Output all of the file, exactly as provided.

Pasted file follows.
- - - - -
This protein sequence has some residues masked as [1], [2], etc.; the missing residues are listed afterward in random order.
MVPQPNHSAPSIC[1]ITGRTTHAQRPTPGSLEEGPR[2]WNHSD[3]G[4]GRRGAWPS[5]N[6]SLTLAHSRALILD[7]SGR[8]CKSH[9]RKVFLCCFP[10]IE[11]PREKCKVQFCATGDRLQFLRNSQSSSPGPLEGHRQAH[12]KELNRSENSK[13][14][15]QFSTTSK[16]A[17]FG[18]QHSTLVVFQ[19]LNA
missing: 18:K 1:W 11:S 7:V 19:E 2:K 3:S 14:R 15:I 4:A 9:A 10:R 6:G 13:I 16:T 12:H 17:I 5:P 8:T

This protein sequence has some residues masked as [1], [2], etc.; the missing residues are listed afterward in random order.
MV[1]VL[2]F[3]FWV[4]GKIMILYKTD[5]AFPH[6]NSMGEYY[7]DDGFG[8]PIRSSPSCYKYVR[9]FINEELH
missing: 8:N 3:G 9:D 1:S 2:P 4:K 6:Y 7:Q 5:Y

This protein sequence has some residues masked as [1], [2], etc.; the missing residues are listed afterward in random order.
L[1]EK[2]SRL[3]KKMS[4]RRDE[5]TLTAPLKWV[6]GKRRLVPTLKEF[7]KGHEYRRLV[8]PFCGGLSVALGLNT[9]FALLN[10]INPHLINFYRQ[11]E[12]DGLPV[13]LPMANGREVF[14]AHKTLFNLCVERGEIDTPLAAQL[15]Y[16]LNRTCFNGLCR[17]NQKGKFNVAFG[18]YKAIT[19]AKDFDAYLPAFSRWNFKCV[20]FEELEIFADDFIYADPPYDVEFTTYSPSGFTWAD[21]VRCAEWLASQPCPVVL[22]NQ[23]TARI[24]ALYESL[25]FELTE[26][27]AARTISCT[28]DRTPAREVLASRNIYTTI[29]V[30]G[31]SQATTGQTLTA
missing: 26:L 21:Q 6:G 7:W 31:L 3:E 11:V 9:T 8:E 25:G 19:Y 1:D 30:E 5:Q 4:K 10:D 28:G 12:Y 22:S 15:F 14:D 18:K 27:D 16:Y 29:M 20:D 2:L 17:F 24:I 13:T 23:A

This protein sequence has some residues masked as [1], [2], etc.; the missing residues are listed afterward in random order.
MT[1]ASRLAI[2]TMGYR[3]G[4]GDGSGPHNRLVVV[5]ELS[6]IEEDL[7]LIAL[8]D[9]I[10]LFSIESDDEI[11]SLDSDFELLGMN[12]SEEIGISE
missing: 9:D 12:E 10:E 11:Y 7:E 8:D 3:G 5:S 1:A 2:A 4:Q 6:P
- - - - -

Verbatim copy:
This protein sequence has some residues masked as [1], [2], etc.; the missing residues are listed afterward in random order.
MVPQPNHSAPSIC[1]ITGRTTHAQRPTPGSLEEGPR[2]WNHSD[3]G[4]GRRGAWPS[5]N[6]SLTLAHSRALILD[7]SGR[8]CKSH[9]RKVFLCCFP[10]IE[11]PREKCKVQFCATGDRLQFLRNSQSSSPGPLEGHRQAH[12]KELNRSENSK[13][14][15]QFSTTSK[16]A[17]FG[18]QHSTLVVFQ[19]LNA
missing: 18:K 1:W 11:S 7:V 19:E 2:K 3:S 14:R 15:I 4:A 9:A 10:R 6:G 13:I 16:T 12:H 17:I 5:P 8:T

This protein sequence has some residues masked as [1], [2], etc.; the missing residues are listed afterward in random order.
MV[1]VL[2]F[3]FWV[4]GKIMILYKTD[5]AFPH[6]NSMGEYY[7]DDGFG[8]PIRSSPSCYKYVR[9]FINEELH
missing: 8:N 3:G 9:D 1:S 2:P 4:K 6:Y 7:Q 5:Y

This protein sequence has some residues masked as [1], [2], etc.; the missing residues are listed afterward in random order.
L[1]EK[2]SRL[3]KKMS[4]RRDE[5]TLTAPLKWV[6]GKRRLVPTLKEF[7]KGHEYRRLV[8]PFCGGLSVALGLNT[9]FALLN[10]INPHLINFYRQ[11]E[12]DGLPV[13]LPMANGREVF[14]AHKTLFNLCVERGEIDTPLAAQL[15]Y[16]LNRTCFNGLCR[17]NQKGKFNVAFG[18]YKAIT[19]AKDFDAYLPAFSRWNFKCV[20]FEELEIFADDFIYADPPYDVEFTTYSPSGFTWAD[21]VRCAEWLASQPCPVVL[22]NQ[23]TARI[24]ALYESL[25]FELTE[26][27]AARTISCT[28]DRTPAREVLASRNIYTTI[29]V[30]G[31]SQATTGQTLTA
missing: 26:L 21:Q 6:G 7:W 31:L 3:E 11:V 9:T 8:E 25:G 19:Y 1:D 30:E 5:Q 4:K 10:D 28:G 12:Y 22:S 15:F 14:D 18:K 27:D 16:Y 29:M 20:D 2:L 17:F 24:I 13:T 23:A

This protein sequence has some residues masked as [1], [2], etc.; the missing residues are listed afterward in random order.
MT[1]ASRLAI[2]TMGYR[3]G[4]GDGSGPHNRLVVV[5]ELS[6]IEEDL[7]LIAL[8]D[9]I[10]LFSIESDDEI[11]SLDSDFELLGMN[12]SEEIGISE
missing: 9:D 12:E 10:E 11:Y 7:E 8:D 3:G 5:S 1:A 2:A 4:Q 6:P